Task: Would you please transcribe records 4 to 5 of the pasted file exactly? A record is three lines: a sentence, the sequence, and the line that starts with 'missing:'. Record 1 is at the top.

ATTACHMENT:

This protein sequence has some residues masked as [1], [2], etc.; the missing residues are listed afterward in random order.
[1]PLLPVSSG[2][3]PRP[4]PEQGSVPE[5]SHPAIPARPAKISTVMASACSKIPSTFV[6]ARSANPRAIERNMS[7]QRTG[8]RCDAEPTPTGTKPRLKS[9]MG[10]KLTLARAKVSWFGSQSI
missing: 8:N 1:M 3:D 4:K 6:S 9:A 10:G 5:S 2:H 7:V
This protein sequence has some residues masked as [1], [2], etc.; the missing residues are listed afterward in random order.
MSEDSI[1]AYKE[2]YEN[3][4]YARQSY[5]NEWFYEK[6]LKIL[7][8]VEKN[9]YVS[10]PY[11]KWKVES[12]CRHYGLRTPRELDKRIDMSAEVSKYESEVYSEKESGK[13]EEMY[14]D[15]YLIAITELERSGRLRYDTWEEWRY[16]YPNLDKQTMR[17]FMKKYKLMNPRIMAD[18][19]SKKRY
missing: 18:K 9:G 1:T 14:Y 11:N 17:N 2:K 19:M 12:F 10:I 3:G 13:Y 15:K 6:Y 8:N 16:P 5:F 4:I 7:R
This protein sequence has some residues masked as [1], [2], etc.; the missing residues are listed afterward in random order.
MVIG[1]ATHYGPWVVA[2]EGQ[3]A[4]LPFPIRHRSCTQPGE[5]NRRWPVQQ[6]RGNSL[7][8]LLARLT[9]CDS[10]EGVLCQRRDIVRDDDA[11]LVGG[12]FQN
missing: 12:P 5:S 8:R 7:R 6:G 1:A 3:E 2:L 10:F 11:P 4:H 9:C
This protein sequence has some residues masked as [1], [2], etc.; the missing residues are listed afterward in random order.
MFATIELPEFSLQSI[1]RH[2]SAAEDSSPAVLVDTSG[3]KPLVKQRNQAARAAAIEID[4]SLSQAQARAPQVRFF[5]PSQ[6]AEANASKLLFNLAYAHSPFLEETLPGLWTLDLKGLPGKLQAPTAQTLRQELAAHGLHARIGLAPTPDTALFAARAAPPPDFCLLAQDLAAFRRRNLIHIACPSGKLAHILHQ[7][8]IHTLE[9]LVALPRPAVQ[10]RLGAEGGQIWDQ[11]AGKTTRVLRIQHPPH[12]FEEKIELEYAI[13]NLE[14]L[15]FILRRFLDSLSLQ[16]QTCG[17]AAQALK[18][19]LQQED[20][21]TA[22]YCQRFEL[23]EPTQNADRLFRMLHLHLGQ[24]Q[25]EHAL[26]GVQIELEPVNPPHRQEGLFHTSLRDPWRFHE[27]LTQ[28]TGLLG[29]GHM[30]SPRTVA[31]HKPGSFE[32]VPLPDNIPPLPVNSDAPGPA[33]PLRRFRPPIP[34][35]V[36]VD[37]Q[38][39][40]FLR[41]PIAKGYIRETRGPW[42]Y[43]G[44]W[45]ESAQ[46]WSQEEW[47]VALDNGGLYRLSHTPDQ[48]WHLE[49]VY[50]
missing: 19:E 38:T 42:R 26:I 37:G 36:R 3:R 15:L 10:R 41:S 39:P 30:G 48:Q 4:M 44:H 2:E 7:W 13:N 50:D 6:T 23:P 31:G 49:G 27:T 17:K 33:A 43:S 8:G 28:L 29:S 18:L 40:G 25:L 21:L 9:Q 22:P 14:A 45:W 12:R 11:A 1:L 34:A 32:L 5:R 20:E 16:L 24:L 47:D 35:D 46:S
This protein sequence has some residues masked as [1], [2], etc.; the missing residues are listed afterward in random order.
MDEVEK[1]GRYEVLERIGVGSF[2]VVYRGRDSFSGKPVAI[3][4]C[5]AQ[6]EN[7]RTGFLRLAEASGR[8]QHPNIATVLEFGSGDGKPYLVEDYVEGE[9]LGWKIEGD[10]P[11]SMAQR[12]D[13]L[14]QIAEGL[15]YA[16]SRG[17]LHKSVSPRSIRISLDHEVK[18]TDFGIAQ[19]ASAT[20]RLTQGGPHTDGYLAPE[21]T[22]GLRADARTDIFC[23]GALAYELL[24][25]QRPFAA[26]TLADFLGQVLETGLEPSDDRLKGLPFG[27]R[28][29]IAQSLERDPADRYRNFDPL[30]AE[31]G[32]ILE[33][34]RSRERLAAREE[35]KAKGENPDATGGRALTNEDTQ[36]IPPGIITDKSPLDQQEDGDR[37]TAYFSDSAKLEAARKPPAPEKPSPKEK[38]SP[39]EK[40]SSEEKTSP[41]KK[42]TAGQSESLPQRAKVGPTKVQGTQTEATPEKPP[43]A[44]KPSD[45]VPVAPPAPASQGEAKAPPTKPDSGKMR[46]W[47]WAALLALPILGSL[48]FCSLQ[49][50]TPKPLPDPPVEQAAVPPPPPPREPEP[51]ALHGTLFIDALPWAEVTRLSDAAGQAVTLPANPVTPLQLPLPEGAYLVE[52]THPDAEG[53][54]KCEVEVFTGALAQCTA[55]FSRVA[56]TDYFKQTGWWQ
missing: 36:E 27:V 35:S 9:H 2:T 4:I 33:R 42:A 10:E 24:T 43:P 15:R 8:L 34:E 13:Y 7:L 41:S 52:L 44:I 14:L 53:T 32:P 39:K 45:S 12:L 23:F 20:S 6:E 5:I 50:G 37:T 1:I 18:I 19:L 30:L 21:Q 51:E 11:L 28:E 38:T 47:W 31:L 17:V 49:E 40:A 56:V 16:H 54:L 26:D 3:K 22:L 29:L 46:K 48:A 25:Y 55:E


This protein sequence has some residues masked as [1], [2], etc.; the missing residues are listed afterward in random order.
MFATIELPEFSLQSI[1]RH[2]SAAEDSSPAVLVDTSG[3]KPLVKQRNQAARAAAIEID[4]SLSQAQARAPQVRFF[5]PSQ[6]AEANASKLLFNLAYAHSPFLEETLPGLWTLDLKGLPGKLQAPTAQTLRQELAAHGLHARIGLAPTPDTALFAARAAPPPDFCLLAQDLAAFRRRNLIHIACPSGKLAHILHQ[7][8]IHTLE[9]LVALPRPAVQ[10]RLGAEGGQIWDQ[11]AGKTTRVLRIQHPPH[12]FEEKIELEYAI[13]NLE[14]L[15]FILRRFLDSLSLQ[16]QTCG[17]AAQALK[18][19]LQQED[20][21]TA[22]YCQRFEL[23]EPTQNADRLFRMLHLHLGQ[24]Q[25]EHAL[26]GVQIELEPVNPPHRQEGLFHTSLRDPWRFHE[27]LTQ[28]TGLLG[29]GHM[30]SPRTVA[31]HKPGSFE[32]VPLPDNIPPLPVNSDAPGPA[33]PLRRFRPPIP[34][35]V[36]VD[37]Q[38][39][40]FLR[41]PIAKGYIRETRGPW[42]Y[43]G[44]W[45]ESAQ[46]WSQEEW[47]VALDNGGLYRLSHTPDQ[48]WHLE[49]VY[50]
missing: 19:E 38:T 42:R 26:I 37:G 36:R 3:R 15:L 10:R 41:S 39:P 30:G 48:Q 4:M 44:H 2:E 7:W 13:N 50:D 6:T 23:P 31:G 49:G 27:T 17:K 33:A 43:S 8:G 28:L 29:S 18:L 40:G 25:L 21:L 9:Q 22:P 14:A 45:W 12:R 11:A 1:L 34:A 32:L 5:R 20:E 16:L 24:L 47:D 35:D 46:S
This protein sequence has some residues masked as [1], [2], etc.; the missing residues are listed afterward in random order.
MDEVEK[1]GRYEVLERIGVGSF[2]VVYRGRDSFSGKPVAI[3][4]C[5]AQ[6]EN[7]RTGFLRLAEASGR[8]QHPNIATVLEFGSGDGKPYLVEDYVEGE[9]LGWKIEGD[10]P[11]SMAQR[12]D[13]L[14]QIAEGL[15]YA[16]SRG[17]LHKSVSPRSIRISLDHEVK[18]TDFGIAQ[19]ASAT[20]RLTQGGPHTDGYLAPE[21]T[22]GLRADARTDIFC[23]GALAYELL[24][25]QRPFAA[26]TLADFLGQVLETGLEPSDDRLKGLPFG[27]R[28][29]IAQSLERDPADRYRNFDPL[30]AE[31]G[32]ILE[33][34]RSRERLAAREE[35]KAKGENPDATGGRALTNEDTQ[36]IPPGIITDKSPLDQQEDGDR[37]TAYFSDSAKLEAARKPPAPEKPSPKEK[38]SP[39]EK[40]SSEEKTSP[41]KK[42]TAGQSESLPQRAKVGPTKVQGTQTEATPEKPP[43]A[44]KPSD[45]VPVAPPAPASQGEAKAPPTKPDSGKMR[46]W[47]WAALLALPILGSL[48]FCSLQ[49][50]TPKPLPDPPVEQAAVPPPPPPREPEP[51]ALHGTLFIDALPWAEVTRLSDAAGQAVTLPANPVTPLQLPLPEGAYLVE[52]THPDAEG[53][54]KCEVEVFTGALAQCTA[55]FSRVA[56]TDYFKQTGWWQ
missing: 36:E 27:V 35:S 9:H 2:T 4:I 33:R 42:A 10:E 24:T 43:P 15:R 8:L 34:E 13:Y 7:L 41:S 52:L 44:I 14:L 53:T 32:P 39:K 45:S 12:L 23:F 20:S 6:E 5:I 50:G 37:T 1:I 18:I 19:L 30:L 21:Q 51:E 11:L 28:E 38:T 47:W 31:L 17:V 49:E 40:A 56:V 16:H 54:L 26:D 3:K 22:L 29:L 46:K 48:A 25:Y 55:E